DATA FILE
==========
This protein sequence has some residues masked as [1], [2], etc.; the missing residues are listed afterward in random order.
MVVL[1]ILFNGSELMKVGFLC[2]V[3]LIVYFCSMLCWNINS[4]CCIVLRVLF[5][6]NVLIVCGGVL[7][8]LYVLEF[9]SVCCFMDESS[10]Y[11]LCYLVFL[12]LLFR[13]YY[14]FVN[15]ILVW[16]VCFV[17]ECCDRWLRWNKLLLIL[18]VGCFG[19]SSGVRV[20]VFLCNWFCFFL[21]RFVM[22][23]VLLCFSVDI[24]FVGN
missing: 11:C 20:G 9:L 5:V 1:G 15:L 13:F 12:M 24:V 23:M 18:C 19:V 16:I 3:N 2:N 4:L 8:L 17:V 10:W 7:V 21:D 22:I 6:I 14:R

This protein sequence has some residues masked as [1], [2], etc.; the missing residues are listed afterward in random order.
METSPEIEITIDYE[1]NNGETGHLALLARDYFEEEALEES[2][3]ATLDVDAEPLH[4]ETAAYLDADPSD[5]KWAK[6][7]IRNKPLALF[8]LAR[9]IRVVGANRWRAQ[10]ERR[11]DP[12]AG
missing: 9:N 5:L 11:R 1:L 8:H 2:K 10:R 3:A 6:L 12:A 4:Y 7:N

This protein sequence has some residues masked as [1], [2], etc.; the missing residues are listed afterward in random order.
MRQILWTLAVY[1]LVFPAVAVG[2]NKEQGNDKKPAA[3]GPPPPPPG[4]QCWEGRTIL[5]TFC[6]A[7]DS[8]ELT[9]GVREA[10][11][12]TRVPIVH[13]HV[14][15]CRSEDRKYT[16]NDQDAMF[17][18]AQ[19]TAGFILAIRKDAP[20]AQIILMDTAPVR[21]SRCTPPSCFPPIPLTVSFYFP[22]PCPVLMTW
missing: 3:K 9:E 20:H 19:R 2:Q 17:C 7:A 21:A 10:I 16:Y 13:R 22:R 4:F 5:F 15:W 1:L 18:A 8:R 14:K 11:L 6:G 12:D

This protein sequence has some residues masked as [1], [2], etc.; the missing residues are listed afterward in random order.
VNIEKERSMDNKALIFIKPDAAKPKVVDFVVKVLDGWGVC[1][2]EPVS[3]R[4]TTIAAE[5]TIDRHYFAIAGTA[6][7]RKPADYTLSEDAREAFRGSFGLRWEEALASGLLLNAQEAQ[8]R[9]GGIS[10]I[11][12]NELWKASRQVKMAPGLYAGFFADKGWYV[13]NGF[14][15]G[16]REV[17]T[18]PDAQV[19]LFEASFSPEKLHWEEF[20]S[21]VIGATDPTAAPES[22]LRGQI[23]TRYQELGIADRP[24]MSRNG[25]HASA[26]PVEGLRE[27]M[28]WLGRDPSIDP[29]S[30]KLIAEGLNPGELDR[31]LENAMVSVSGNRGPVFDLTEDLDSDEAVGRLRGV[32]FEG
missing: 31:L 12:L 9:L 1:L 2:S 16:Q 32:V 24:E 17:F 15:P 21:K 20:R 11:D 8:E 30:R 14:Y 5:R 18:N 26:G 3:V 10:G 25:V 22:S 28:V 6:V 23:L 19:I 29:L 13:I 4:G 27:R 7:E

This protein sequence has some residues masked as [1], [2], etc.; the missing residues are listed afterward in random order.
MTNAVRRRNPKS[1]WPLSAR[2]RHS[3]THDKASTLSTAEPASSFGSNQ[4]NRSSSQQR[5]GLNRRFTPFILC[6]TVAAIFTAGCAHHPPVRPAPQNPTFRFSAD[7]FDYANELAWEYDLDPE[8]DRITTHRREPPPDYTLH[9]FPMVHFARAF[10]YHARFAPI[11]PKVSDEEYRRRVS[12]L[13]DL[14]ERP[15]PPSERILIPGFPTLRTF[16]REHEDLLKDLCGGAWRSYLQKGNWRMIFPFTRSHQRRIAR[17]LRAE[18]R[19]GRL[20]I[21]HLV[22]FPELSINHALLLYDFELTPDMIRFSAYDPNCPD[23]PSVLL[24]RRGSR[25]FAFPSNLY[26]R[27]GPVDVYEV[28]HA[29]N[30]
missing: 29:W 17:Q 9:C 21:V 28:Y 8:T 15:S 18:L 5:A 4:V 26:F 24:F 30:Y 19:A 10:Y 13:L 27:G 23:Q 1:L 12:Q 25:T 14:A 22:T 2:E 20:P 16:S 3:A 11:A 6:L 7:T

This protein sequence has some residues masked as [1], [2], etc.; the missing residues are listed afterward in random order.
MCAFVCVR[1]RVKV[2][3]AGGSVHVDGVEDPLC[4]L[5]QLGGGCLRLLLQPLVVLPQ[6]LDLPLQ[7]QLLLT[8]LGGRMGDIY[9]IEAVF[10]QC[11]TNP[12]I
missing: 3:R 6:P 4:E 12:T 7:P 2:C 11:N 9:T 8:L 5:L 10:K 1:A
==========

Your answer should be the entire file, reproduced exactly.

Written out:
This protein sequence has some residues masked as [1], [2], etc.; the missing residues are listed afterward in random order.
MVVL[1]ILFNGSELMKVGFLC[2]V[3]LIVYFCSMLCWNINS[4]CCIVLRVLF[5][6]NVLIVCGGVL[7][8]LYVLEF[9]SVCCFMDESS[10]Y[11]LCYLVFL[12]LLFR[13]YY[14]FVN[15]ILVW[16]VCFV[17]ECCDRWLRWNKLLLIL[18]VGCFG[19]SSGVRV[20]VFLCNWFCFFL[21]RFVM[22][23]VLLCFSVDI[24]FVGN
missing: 11:C 20:G 9:L 5:V 1:G 15:L 13:F 12:M 24:V 23:M 18:C 19:V 16:I 3:N 2:N 4:L 8:L 17:V 10:W 7:V 21:D 22:I 6:I 14:R

This protein sequence has some residues masked as [1], [2], etc.; the missing residues are listed afterward in random order.
METSPEIEITIDYE[1]NNGETGHLALLARDYFEEEALEES[2][3]ATLDVDAEPLH[4]ETAAYLDADPSD[5]KWAK[6][7]IRNKPLALF[8]LAR[9]IRVVGANRWRAQ[10]ERR[11]DP[12]AG
missing: 9:N 5:L 11:R 1:L 8:H 2:K 10:R 3:A 6:L 12:A 4:Y 7:N

This protein sequence has some residues masked as [1], [2], etc.; the missing residues are listed afterward in random order.
MRQILWTLAVY[1]LVFPAVAVG[2]NKEQGNDKKPAA[3]GPPPPPPG[4]QCWEGRTIL[5]TFC[6]A[7]DS[8]ELT[9]GVREA[10][11][12]TRVPIVH[13]HV[14][15]CRSEDRKYT[16]NDQDAMF[17][18]AQ[19]TAGFILAIRKDAP[20]AQIILMDTAPVR[21]SRCTPPSCFPPIPLTVSFYFP[22]PCPVLMTW
missing: 3:K 9:E 20:H 19:R 2:Q 17:C 7:A 21:A 10:I 16:Y 13:R 22:R 4:F 5:F 15:W 1:L 18:A 8:R 14:K 11:L 6:G 12:D

This protein sequence has some residues masked as [1], [2], etc.; the missing residues are listed afterward in random order.
VNIEKERSMDNKALIFIKPDAAKPKVVDFVVKVLDGWGVC[1][2]EPVS[3]R[4]TTIAAE[5]TIDRHYFAIAGTA[6][7]RKPADYTLSEDAREAFRGSFGLRWEEALASGLLLNAQEAQ[8]R[9]GGIS[10]I[11][12]NELWKASRQVKMAPGLYAGFFADKGWYV[13]NGF[14][15]G[16]REV[17]T[18]PDAQV[19]LFEASFSPEKLHWEEF[20]S[21]VIGATDPTAAPES[22]LRGQI[23]TRYQELGIADRP[24]MSRNG[25]HASA[26]PVEGLRE[27]M[28]WLGRDPSIDP[29]S[30]KLIAEGLNPGELDR[31]LENAMVSVSGNRGPVFDLTEDLDSDEAVGRLRGV[32]FEG
missing: 31:L 12:L 9:L 1:L 2:S 16:Q 32:V 24:E 17:F 15:P 21:K 20:R 11:D 8:E 30:R 14:Y 5:R 18:N 26:G 3:V 10:G 25:V 22:S 28:V 6:V 23:L 19:I 29:L 13:I 4:G 27:R 7:E

This protein sequence has some residues masked as [1], [2], etc.; the missing residues are listed afterward in random order.
MTNAVRRRNPKS[1]WPLSAR[2]RHS[3]THDKASTLSTAEPASSFGSNQ[4]NRSSSQQR[5]GLNRRFTPFILC[6]TVAAIFTAGCAHHPPVRPAPQNPTFRFSAD[7]FDYANELAWEYDLDPE[8]DRITTHRREPPPDYTLH[9]FPMVHFARAF[10]YHARFAPI[11]PKVSDEEYRRRVS[12]L[13]DL[14]ERP[15]PPSERILIPGFPTLRTF[16]REHEDLLKDLCGGAWRSYLQKGNWRMIFPFTRSHQRRIAR[17]LRAE[18]R[19]GRL[20]I[21]HLV[22]FPELSINHALLLYDFELTPDMIRFSAYDPNCPD[23]PSVLL[24]RRGSR[25]FAFPSNLY[26]R[27]GPVDVYEV[28]HA[29]N[30]
missing: 29:W 17:Q 9:C 21:V 28:Y 8:T 15:S 18:L 5:A 4:V 26:F 24:F 30:Y 19:A 10:Y 13:L 27:G 23:Q 1:L 12:Q 25:T 14:A 22:T 2:E 20:P 16:S 3:A 11:A 6:L 7:T

This protein sequence has some residues masked as [1], [2], etc.; the missing residues are listed afterward in random order.
MCAFVCVR[1]RVKV[2][3]AGGSVHVDGVEDPLC[4]L[5]QLGGGCLRLLLQPLVVLPQ[6]LDLPLQ[7]QLLLT[8]LGGRMGDIY[9]IEAVF[10]QC[11]TNP[12]I
missing: 3:R 6:P 4:E 12:T 7:P 2:C 11:N 9:T 8:L 5:L 10:K 1:A